Audi Q4 e-tron Interior Layout & Technology | Top Gear
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Sunday 29th January
Car Review

Audi Q4 e-tron review

£41,990 - £65,015
Published: 18 Jun 2021


What is it like on the inside?

The interior of the Q4 e-tron is predictably high quality, and even base-spec Sport models get a decent kit list with three-zone aircon, heated front sport seats and a fancy multifunction steering wheel. 

On the latter, the Austin Allegro is sat weeping in its grave at the injustice of it all – the likes of Audi introduce a square steering wheel and suddenly it’s cool. In fact, Audi has managed a solid job of keeping the Q4 e-tron’s insides on brand while simultaneously giving them the sort of angular, glossy look we’ve come to hope for from these machines of the future. 

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It’s a pared back interior, mind. The gear selector is a tiny button that you push forwards or backwards to make your choice, flanked by the start button, an iPod-style controller for the infotainment, Audi Drive selector at the back and a button to turn the ESP off. Otherwise that’s your lot. There’s a reasonable amount of storage, but covered cubbies are limited to the glovebox or a deep central bin under the armrest. If, say, you wanted somewhere to hide your swipe cards for four or five different charging networks you’d struggle.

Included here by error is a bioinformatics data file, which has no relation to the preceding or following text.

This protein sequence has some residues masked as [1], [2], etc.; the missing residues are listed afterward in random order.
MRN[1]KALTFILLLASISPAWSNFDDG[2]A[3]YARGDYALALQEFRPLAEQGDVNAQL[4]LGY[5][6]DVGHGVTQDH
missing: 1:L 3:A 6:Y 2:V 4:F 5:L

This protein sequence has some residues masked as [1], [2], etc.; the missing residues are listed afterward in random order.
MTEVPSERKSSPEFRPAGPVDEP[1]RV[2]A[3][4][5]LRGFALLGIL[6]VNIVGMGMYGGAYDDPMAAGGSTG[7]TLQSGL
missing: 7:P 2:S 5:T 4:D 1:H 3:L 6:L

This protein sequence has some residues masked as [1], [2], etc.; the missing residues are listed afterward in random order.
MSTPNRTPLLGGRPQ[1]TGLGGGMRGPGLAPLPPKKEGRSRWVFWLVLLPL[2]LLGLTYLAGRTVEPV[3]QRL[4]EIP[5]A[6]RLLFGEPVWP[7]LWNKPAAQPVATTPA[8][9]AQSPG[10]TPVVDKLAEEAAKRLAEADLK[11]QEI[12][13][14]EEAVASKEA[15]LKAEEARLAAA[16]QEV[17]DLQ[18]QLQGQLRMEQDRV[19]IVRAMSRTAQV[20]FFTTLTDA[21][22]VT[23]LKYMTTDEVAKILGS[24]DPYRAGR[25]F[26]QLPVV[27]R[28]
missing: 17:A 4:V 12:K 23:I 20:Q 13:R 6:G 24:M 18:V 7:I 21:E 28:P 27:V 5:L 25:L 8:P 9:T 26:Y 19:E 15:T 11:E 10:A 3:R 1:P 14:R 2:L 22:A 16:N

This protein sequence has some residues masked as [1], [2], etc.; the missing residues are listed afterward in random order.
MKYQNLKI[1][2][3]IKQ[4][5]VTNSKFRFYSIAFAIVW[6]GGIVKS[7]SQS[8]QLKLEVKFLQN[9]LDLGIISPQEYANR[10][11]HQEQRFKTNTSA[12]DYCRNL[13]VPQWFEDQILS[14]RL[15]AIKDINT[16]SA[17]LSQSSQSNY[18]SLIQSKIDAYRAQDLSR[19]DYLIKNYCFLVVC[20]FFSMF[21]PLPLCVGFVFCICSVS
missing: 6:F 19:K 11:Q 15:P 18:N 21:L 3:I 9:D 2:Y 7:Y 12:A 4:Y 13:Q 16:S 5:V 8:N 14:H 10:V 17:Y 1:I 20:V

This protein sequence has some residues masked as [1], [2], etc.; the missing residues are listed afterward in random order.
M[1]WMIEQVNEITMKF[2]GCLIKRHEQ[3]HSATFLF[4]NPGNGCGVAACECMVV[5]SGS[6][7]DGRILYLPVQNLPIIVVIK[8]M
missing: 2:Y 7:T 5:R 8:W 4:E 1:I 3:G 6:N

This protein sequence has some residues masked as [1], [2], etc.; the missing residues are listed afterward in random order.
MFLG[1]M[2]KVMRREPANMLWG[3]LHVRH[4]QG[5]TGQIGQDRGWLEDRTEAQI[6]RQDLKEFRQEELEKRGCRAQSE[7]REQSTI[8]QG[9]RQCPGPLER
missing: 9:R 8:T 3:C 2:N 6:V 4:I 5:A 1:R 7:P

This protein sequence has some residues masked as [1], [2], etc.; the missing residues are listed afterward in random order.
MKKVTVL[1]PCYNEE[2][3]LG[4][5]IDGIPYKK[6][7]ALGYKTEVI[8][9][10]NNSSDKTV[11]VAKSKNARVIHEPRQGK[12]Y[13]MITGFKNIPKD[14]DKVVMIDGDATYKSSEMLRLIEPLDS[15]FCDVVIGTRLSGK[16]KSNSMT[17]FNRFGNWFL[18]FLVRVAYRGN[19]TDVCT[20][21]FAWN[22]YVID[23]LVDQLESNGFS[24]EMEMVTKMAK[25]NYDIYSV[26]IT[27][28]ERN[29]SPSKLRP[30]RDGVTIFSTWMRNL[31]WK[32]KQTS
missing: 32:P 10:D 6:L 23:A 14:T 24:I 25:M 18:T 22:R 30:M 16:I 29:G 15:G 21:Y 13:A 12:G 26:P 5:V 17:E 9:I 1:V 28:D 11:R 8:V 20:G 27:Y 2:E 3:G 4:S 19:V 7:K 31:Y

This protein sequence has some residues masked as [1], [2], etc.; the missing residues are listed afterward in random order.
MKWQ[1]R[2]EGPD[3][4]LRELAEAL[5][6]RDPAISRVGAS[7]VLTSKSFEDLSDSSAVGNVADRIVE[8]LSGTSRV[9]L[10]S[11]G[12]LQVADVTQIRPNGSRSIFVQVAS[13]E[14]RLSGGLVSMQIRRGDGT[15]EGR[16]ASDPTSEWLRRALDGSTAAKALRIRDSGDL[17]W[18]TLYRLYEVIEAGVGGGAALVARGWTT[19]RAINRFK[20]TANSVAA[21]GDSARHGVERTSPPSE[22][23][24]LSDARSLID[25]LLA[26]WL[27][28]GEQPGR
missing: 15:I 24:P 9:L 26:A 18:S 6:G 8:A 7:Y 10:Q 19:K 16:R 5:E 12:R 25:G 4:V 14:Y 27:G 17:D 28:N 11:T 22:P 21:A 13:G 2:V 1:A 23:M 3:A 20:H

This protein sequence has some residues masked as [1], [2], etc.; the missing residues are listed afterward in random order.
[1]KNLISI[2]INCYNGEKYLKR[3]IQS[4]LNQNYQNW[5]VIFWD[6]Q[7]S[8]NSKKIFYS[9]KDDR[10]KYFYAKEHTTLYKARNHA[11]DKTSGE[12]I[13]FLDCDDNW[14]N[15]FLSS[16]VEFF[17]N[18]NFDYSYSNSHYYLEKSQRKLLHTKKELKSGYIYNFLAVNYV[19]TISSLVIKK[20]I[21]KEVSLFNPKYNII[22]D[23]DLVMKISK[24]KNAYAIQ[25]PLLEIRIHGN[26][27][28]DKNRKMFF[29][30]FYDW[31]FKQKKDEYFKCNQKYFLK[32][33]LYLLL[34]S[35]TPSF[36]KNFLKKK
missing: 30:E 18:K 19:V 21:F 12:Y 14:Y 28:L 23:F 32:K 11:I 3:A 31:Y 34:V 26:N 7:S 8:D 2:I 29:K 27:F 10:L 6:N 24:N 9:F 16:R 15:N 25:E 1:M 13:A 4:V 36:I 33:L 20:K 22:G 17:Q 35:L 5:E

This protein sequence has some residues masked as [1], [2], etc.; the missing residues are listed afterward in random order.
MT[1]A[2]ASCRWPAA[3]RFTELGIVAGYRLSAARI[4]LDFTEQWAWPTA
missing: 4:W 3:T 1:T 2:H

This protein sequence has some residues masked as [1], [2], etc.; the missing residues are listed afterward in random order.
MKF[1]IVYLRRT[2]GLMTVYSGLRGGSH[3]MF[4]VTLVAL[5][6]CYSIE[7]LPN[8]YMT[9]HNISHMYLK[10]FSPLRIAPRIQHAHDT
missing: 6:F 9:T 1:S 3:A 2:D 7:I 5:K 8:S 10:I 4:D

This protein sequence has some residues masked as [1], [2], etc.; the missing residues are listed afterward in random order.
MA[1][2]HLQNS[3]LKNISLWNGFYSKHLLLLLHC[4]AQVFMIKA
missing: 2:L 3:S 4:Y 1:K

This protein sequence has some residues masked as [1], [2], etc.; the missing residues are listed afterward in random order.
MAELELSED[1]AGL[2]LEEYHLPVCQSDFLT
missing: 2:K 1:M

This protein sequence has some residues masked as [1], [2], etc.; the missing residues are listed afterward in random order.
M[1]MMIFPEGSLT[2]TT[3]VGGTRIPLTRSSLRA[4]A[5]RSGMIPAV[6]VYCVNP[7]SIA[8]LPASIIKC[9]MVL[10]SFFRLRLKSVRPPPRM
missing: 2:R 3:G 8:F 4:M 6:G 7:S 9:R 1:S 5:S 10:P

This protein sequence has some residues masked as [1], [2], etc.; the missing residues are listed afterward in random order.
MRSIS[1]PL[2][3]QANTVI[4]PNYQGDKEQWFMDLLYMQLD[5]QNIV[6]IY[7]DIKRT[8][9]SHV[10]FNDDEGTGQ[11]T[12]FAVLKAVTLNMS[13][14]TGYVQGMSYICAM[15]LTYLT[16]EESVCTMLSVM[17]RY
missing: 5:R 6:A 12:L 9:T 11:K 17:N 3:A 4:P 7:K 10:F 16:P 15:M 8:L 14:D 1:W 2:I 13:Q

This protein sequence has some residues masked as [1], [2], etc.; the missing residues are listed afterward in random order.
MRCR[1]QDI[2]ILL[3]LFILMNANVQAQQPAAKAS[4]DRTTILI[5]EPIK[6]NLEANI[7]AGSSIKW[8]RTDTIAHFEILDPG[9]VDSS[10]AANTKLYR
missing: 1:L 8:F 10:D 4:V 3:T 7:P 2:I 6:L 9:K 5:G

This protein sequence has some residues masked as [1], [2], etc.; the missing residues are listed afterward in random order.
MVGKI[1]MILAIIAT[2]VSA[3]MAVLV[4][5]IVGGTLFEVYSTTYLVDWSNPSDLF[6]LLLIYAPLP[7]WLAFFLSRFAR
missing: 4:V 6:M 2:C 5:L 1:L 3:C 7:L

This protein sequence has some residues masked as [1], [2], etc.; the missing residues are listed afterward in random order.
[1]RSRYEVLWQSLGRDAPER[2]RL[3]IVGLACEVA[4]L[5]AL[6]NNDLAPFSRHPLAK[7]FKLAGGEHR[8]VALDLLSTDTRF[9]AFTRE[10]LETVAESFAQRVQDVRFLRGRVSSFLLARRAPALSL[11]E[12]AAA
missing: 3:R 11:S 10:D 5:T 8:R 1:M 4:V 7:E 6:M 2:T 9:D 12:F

The boot floor is set quite high, but there’s a decent sized compartment underneath the floor in which you can squirrel away your cables and detritus. Overall the boot is a good size, offering a chunk more space than electric rivals such as the Volvo XC40 and Mercedes EQA. 

We can’t avoid talking screens here, and the Audi offers a 10.1-inch touchscreen display in the middle and a 10.25-inch virtual instrument panel behind the steering wheel. The Volkswagen Group has gone a little astray with its electronics, and the Q4 e-tron does suffer here, but less so than in other cars we’ve driven. We criticise these things because the company clearly takes such pride in the details – the control stalks on the steering column are perfectly sculpted for a fingertip flick, and the carmaker long ago pioneered cheeky little details like holding down the unlock button on your fob to open all the windows. The imperfections here only serve to highlight how consistently high performing Volkswagen’s output has been for a long time. 

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